• Physical exam: Your doctor may feel for a pulsating mass near the site of the pseudoaneurysm and look for signs of swelling, discoloration, or bruising
  • Doppler ultrasound: This test uses high-frequency sound waves to produce images of blood flow through the blood vessels
  • CT scan: This test produces detailed images of the blood vessels using X-rays and computer technology.
  • MRI: This test uses a powerful magnetic field and radio waves to produce detailed images of the blood vessels and surrounding tissues
  • Angiogram: This test involves injecting a special dye into the blood vessels, which allows your doctor to see the blood vessels and the flow of blood on X-ray images

The following tools are used to diagnose a mycotic aneurysm:

  • Physical exam: Your doctor may be able to feel a pulsating mass or a tender area over the aneurysm.
  • Blood tests can help determine if there is an infection present
  • Imaging tests: Imaging tests such as CT scans, MRI scans, and angiograms are often used to visualize the affected blood vessel and confirm the presence of an aneurysm
  • Angiogram: An angiogram involves injecting a dye into the blood vessels and taking X-ray images to visualize the blood flow and the aneurysm

It is important to diagnose and treat both pseudoaneurysm and mycotic aneurysm promptly to prevent the risk of rupture, which can be life-threatening.

Treatment Options

Some pseudoaneurysms resolve themselves, while others require treatment to prevent hemorrhage, an uncontrolled leak or other complications. Treatment of a pseudoaneurysm typically involves surgical or interventional radiology methods to repair the damaged blood vessel. The choice of treatment depends on various factors including size and location of the pseudoaneurysm and your overall health and preferences.

Common options include:

  • Surgical repair: Open surgical repair involves making an incision to access the damaged blood vessel and repair it with sutures or a patch.
  • Endovascular repair: This is a minimally invasive procedure performed by a radiologist, using a catheter and imaging guidance. The damaged vessel is repaired by placing a stent or coil to seal the pseudoaneurysm.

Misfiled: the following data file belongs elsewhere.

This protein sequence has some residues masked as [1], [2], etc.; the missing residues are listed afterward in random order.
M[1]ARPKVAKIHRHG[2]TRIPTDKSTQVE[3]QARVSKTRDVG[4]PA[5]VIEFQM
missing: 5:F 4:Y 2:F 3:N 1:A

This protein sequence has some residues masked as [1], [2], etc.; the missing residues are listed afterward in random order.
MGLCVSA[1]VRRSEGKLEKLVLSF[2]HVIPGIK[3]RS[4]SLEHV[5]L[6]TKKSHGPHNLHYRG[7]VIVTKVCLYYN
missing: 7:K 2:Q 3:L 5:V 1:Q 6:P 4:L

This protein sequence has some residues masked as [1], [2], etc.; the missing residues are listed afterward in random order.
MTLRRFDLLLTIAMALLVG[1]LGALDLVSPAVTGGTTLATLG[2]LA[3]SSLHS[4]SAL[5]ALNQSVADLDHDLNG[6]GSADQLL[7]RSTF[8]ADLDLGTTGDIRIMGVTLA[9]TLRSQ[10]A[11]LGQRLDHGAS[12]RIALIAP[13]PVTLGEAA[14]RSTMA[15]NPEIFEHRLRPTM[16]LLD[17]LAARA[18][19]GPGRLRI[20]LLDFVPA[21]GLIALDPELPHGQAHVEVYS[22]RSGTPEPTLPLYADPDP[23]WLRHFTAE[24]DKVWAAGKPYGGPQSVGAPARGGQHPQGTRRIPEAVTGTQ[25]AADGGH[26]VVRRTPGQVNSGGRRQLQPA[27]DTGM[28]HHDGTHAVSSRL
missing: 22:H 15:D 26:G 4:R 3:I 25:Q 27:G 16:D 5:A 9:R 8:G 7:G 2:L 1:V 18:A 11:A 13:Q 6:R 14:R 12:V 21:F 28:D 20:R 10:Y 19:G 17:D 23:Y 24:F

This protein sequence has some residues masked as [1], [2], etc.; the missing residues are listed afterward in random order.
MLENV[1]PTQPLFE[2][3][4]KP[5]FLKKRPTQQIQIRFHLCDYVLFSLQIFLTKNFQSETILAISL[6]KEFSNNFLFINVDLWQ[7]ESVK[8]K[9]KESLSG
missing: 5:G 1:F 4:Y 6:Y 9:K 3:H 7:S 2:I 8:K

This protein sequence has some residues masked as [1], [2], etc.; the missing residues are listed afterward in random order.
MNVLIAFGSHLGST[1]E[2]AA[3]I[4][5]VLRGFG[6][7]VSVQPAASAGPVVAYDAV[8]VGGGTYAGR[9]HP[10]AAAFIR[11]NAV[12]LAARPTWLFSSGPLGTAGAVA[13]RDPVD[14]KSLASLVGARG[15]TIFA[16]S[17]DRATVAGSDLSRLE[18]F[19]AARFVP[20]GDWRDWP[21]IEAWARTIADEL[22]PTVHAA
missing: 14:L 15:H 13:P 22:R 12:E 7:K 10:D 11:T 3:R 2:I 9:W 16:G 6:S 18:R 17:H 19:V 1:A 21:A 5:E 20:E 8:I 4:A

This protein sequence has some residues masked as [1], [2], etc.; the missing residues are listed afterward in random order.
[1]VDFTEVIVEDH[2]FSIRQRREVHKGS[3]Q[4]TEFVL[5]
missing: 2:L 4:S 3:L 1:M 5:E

• Thrombin is a blood-clotting medication that is commonly used in the treatment of pseudoaneurysms. It can be delivered directly to the site through a minimally invasive endovascular procedure, such as injection through a catheter, to promote clotting and sealing of the damaged blood vessel. Injection of thrombin is typically performed under imaging guidance, such as ultrasound or angiography, to ensure precise placement and to monitor the effectiveness of the treatment.
  • Observation may be suitable depending on the location and size of the pseudoaneurysm.

Treatment of a mycotic aneurysm typically involves a combination of antibiotics and surgical intervention. The first step is to identify and treat the underlying infection. Antibiotics are prescribed to treat the infection and prevent its spread. In some cases, the aneurysm may be repaired or removed through surgical intervention. This is typically done in cases where the aneurysm is causing symptoms, is at risk of rupturing, or is large and growing rapidly.

The specific treatment plan will depend on the size, location, and severity of the aneurysm, as well as the overall health of the patient. The University of Michigan boasts a prominent infectious disease team that is readily available for consultation. Our approach is multidisciplinary and involves collaboration from various departments to effectively tackle infectious disease-related concerns.

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To schedule an appointment to discuss an aortic aneurysm or any other cardiovascular condition, call us at 888-287-1082 or visit our Make a Cardiovascular Appointment page, where you may view other information about scheduling a cardiovascular appointment.